cover image Worn Smooth Between Devourings

Worn Smooth Between Devourings

Lauren Camp. NYQ Books, $18.95 trade paper (80p) ISBN 978-1-63045-102-8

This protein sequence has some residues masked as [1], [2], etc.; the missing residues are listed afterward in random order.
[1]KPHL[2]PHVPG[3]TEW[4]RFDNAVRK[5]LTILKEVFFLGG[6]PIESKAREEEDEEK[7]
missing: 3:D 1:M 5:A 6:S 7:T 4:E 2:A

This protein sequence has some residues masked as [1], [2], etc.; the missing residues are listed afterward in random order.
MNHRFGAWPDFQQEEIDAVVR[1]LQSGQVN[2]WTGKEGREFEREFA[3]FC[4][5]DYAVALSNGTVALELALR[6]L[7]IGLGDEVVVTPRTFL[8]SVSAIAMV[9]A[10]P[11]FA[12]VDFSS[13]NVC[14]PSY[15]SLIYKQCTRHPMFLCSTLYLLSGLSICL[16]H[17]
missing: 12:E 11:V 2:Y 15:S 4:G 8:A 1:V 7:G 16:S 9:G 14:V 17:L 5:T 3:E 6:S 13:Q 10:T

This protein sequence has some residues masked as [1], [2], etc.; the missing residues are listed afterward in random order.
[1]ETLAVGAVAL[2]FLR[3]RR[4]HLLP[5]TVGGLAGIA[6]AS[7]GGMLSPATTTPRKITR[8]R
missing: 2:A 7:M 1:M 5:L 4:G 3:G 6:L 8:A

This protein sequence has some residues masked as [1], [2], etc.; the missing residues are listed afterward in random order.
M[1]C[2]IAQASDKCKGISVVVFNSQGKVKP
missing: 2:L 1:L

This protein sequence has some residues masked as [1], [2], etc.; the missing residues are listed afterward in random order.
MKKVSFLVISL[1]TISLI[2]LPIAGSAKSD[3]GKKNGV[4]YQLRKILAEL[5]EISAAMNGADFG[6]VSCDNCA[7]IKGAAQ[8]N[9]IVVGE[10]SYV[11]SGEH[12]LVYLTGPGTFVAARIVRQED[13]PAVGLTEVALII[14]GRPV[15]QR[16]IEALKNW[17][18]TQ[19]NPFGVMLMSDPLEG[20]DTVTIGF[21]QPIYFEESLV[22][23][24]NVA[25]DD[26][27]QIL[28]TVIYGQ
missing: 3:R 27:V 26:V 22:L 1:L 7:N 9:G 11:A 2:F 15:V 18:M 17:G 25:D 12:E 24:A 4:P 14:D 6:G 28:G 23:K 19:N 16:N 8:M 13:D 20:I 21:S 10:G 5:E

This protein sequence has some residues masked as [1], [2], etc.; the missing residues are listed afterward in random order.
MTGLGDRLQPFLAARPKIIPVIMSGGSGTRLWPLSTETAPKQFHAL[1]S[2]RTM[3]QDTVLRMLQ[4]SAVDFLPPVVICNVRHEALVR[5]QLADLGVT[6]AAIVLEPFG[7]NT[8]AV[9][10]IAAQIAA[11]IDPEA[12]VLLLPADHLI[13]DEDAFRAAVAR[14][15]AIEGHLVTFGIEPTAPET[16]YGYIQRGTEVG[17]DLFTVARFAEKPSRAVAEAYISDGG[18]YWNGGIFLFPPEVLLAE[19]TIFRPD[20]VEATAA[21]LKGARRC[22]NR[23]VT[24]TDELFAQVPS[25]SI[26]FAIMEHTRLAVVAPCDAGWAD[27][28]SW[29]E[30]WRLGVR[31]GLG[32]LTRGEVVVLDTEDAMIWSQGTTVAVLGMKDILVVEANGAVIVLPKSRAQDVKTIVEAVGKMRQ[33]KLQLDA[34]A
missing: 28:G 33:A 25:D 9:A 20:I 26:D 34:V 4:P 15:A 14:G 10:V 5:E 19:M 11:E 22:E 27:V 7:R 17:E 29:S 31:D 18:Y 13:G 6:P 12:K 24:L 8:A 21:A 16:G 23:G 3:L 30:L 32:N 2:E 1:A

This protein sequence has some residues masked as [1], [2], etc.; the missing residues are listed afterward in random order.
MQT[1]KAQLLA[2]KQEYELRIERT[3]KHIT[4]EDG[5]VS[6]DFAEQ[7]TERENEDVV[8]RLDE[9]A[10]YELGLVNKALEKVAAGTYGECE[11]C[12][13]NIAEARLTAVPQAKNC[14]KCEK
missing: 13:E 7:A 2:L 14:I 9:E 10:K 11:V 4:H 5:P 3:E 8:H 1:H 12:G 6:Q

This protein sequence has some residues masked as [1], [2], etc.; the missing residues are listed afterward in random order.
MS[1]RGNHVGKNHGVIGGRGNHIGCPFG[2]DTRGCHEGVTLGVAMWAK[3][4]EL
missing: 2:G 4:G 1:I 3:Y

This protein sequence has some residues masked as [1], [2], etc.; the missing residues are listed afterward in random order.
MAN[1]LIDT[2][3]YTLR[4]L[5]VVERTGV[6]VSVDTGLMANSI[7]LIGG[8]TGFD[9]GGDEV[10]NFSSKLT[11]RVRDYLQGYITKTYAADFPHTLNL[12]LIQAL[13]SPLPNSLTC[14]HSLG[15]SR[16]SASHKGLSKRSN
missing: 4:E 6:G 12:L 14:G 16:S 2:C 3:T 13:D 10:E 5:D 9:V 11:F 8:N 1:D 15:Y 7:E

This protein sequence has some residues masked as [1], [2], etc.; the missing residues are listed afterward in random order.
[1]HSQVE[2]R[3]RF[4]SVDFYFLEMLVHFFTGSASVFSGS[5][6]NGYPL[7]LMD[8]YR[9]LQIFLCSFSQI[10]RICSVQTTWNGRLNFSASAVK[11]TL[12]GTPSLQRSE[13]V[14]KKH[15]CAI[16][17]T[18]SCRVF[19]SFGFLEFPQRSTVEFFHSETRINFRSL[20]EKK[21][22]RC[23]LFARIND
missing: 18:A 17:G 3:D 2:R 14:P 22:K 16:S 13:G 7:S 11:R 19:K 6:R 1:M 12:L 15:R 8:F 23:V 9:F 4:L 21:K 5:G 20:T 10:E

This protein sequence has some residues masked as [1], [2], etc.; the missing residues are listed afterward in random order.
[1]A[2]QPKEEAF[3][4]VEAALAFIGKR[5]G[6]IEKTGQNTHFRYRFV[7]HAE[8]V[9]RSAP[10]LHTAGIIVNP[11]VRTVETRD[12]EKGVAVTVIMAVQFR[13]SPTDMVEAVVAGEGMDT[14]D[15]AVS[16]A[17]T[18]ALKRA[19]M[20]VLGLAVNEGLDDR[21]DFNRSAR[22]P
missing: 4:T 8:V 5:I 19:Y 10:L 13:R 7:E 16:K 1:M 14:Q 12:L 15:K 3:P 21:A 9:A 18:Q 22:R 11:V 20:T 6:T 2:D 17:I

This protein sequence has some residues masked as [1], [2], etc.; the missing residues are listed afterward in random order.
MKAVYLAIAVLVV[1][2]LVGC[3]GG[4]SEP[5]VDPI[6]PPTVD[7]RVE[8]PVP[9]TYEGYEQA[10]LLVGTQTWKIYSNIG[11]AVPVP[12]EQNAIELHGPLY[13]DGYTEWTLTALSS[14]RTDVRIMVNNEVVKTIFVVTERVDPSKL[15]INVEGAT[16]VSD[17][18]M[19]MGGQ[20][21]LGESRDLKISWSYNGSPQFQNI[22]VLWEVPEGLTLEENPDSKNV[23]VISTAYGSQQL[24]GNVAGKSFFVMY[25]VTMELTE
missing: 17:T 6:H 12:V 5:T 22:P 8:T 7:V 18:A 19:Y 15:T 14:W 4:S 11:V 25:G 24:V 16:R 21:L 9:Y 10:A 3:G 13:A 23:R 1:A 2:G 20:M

“The weighted/ desert with its endless edges” plays a central role in Camp’s image-rich latest (after Took House). This inhospitable terrain comforts and sustains, even while it is freighted with failure: “That’s what emptiness has become./ There’s a constant gristle of air./ A stone moon parties the dark./ Around us a perfect landscape of ruins.” If “a desert takes what staggers to it,” it also suggests survival in “every green impulse,/ every desperate step,” and in the water that “chases itself, crying its name.” Having lived in New York, Montana, Massachusetts, and on the West Coast, Camp is now poet laureate of New Mexico, a place that echoes the topography of her Arab Jewish ancestry, which is briefly described. Camp applies a tactile and inventive touch to sometimes anthropomorphic descriptions: “Where the desert bakes its stones/ to old oaths, it is easy to count all the conclusions/ as seduction.” She evocatively describes a moment during quarantine: “I have watched thirty movies of sheep and fields/ spreading slow to the future, and of course I’ve stayed in my house./ Shredded to the country’s mortal glower.” Dryness is a powerful motif here, as is the spirit that echoes the landscape’s vulnerability and regenerative power. (Sept.)